Swiss-based and London-listed Glencore (GLCNF) is one of the world’s largest industrial miners and commodity traders adversely affected by the current decline in commodity pricing. Glencore is one of the ten biggest companies within the London FTSE 100 Index. The firm’s industrial and marketing activities are supported by a global network of more than 90 offices located in over 50 countries.
For patient and contrarian investors looking for a pick-up in Chinese industrial demand and a stable/declining US Dollar, Glencore could a top choice. However, over the past few years as commodity prices fell, GLNCF has greatly underperformed the S&P. It should be noted GLNCF has outperformed its peers with a -7.6% one-year decline vs the industry at -27.1% and an average -6.6% annual 3-yr decline vs its peers at -10.6%.
Glencore has significantly expanded its production base and marketing capabilities following the acquisitions of Xstrata and Canadian-based agricultural trading firm Viterra.
GLCNF has one of the most appealing commodity exposures. Among the diversified miners, Glencore has the highest exposure to base industrial metals and especially copper, zinc, and nickel which many believe have a positive medium- to long-term outlook. In addition, Glencore has limited exposure to recently downgraded iron ore. GLCNF generates 55% of EBITDA from mining activities, 40% from commodities trading, and 5% from oil and agricultural.
Glencore has the potential for strong free cash flow generation and modest debt levels. Given the lack of iron ore exposure, the more resilient marketing business, as well as the pullback in capex, GLCNF should remain free cash flow positive from 2015 onwards even at current spot commodity prices. Below is a table outlining 2014 to 2017 proposed capital expenditures, separated between funds needed to sustain current production and anticipated growth initiatives, along with 2014 trailing current twelve month operating cash flow, in billions.
As shown, even with the current depressed commodities market, management believes in its ability to grow the underlying business.
Concerning growth plans, Chief Executive Ivan Glasenberg recently said, "Our focus is on expansion that can generate profit, on a tidy, neat balance sheet and any excess cash we will give back to shareholders." The firm has been keeping its promise of returning excess cash to shareholders. The recent semi-annual dividend was increased 11%, long-term debt is being reduced, and the company has embarked on a $1 billion share buyback program.
In its most recent Investor’s day presentation, management offers its forecast for commodity pricing going out to 2018. As shown in the graphic below, all commodities, except oil and iron ore are expected to be higher in 2018 than 2014. A rebound as indicated below should greatly improve shareholder returns.
Commodity prices have fallen back to their lows of 2009, which of course was at the height of the financial crisis. While global economic growth will be muted in 2015, the decline in commodity prices to panic levels of 2009 seems overdone. Any rebound will greatly enhance Glencore’s operating cash flow and shareholder returns.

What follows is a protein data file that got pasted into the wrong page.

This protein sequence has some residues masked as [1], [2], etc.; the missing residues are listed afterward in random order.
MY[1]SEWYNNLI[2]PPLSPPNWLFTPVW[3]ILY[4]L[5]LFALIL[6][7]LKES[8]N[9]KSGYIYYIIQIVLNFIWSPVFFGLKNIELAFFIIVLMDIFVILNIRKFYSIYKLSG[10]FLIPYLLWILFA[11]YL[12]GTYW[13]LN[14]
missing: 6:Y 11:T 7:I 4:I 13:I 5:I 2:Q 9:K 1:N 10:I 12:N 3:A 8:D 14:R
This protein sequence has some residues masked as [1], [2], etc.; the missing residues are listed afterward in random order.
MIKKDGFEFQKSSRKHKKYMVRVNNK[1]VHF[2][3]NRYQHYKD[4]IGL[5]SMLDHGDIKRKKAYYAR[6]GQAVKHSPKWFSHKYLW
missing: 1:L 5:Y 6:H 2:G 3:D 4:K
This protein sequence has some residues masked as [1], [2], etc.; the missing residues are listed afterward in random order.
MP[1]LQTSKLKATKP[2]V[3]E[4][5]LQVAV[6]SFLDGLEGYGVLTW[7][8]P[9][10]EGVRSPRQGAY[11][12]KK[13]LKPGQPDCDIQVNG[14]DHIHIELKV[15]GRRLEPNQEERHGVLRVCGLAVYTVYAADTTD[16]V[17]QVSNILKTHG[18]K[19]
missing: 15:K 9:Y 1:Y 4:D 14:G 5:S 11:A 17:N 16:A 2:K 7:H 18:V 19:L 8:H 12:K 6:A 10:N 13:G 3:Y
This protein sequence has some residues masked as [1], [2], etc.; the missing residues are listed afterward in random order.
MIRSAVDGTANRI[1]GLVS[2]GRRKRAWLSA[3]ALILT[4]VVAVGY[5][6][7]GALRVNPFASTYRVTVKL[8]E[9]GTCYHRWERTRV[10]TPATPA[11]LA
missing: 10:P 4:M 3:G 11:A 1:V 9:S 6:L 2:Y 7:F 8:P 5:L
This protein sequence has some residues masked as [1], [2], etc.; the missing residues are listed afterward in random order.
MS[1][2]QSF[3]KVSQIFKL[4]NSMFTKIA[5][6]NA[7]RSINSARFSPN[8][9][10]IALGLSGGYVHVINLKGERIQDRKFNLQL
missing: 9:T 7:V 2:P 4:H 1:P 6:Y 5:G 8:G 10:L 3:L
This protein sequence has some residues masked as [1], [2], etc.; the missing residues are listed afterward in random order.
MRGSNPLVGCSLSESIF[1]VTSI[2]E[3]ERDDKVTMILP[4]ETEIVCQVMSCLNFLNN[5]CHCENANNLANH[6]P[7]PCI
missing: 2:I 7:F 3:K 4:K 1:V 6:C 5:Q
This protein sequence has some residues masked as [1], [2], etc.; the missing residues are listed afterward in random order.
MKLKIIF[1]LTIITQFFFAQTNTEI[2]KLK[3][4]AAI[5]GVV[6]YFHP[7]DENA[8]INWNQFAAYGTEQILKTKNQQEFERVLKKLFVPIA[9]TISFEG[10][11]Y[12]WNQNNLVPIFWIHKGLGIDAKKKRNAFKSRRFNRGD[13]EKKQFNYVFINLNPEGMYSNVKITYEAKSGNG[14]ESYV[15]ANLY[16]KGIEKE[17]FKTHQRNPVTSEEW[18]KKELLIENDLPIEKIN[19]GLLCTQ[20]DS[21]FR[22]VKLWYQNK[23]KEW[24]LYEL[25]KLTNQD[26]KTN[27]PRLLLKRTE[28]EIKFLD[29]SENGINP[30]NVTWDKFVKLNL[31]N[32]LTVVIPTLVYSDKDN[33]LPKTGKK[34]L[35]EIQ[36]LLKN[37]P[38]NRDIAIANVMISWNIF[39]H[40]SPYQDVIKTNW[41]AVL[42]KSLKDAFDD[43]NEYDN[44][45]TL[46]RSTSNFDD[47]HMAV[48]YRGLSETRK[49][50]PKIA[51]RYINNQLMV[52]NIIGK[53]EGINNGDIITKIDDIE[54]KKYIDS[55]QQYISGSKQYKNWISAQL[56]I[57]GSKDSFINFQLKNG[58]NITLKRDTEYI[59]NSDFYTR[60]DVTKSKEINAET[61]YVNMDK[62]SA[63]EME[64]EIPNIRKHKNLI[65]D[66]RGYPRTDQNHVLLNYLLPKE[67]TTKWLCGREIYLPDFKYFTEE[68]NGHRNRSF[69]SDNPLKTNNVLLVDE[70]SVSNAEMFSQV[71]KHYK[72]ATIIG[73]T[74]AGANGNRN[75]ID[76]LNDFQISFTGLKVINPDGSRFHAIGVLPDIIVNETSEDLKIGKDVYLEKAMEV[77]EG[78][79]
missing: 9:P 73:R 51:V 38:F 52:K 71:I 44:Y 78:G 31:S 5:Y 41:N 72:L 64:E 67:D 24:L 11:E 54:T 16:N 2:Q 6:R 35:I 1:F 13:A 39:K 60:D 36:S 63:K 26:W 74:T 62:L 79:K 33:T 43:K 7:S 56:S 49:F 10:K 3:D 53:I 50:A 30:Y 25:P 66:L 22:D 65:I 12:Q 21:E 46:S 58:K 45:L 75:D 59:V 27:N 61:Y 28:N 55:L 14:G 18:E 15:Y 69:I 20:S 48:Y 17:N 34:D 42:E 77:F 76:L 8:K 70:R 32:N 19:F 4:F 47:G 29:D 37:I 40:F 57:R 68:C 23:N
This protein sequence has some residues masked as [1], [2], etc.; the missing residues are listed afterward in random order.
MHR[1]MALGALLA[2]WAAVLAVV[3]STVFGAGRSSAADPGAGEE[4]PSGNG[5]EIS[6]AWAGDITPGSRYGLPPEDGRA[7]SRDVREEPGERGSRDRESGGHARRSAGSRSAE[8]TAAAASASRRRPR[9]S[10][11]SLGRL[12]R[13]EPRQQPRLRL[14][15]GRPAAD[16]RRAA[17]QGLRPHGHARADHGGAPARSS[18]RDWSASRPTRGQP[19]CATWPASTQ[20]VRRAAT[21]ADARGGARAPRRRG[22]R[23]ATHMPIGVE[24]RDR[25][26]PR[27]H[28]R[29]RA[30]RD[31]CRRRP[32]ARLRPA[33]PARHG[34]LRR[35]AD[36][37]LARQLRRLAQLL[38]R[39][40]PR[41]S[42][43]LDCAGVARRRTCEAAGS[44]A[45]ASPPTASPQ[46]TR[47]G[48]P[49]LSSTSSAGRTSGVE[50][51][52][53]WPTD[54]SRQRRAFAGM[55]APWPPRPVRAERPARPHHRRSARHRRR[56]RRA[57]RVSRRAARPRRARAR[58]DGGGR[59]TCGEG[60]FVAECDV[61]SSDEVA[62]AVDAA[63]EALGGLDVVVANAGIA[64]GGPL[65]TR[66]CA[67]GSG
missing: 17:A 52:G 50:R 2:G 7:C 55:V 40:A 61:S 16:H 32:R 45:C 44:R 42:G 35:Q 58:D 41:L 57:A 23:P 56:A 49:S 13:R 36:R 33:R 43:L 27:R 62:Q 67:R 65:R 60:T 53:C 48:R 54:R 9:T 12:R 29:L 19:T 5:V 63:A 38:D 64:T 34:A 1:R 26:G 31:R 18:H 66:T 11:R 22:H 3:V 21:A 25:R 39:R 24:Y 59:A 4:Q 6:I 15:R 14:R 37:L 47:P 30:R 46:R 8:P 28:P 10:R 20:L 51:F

Morningstar offers its insightful research with this recap:
Bulls say: Glencore's globe-spanning network of traders and logistics assets generates significant economies of scope. Full access to Xstrata's mine production allows the combined enterprise to extract greater value from those volumes. Glencore is more diversified than other large mining companies are.
Bears say: Glencore's mining portfolio is decidedly "overweight" higher-risk countries with relatively underdeveloped institutions and limited legal safeguards for foreign investors. Despite disclosures afforded by the initial public offering and subsequent filings, the marketing business remains incredibly opaque to outsiders. While marketing activities are less sensitive to the general direction of commodity prices than its industrial activities, the best-laid plans of traders can go awry when prices rise or fall faster than anticipated or historical correlations break down.
Investors should appreciate the market in 2015 markets will favor companies with higher revenue exposure to the US. In addition, a strong US Dollar hurts Glencore earnings by negatively influencing commodity prices. By the conversion of earnings to USD, GLCNF could be a candidate for contrarian thinking for patient investors.
Current yield is 3.8% with a strong likelihood of a dividend increase with the May payment. EPS in 2015 are expected to be $0.43 and in 2016 $0.54 per share.
CEO Glassenburg is actively seeking to expands its mining interest and made an offer to purchase Rio Tinto (RIO), which was rebuffed. By British securities law, GLCNF cannot make another offer for Rio Tinto for 6 months but Glassenburg is still on the hunt for bolt-on acquisitions. With low oil prices, it would seem natural for Glassenburg to pick up some longer-term energy assets on the cheap.
While it may take a while for shareholders to reap the benefits of an anticipated commodity price turnaround, new purchases or position additions at the current depressed market prices should amply reward long-term investors.
Author's Note: This article was first published in the Jan 2015 issue of Guiding Mast Investments Newsletter Thanks for reading. George Fisher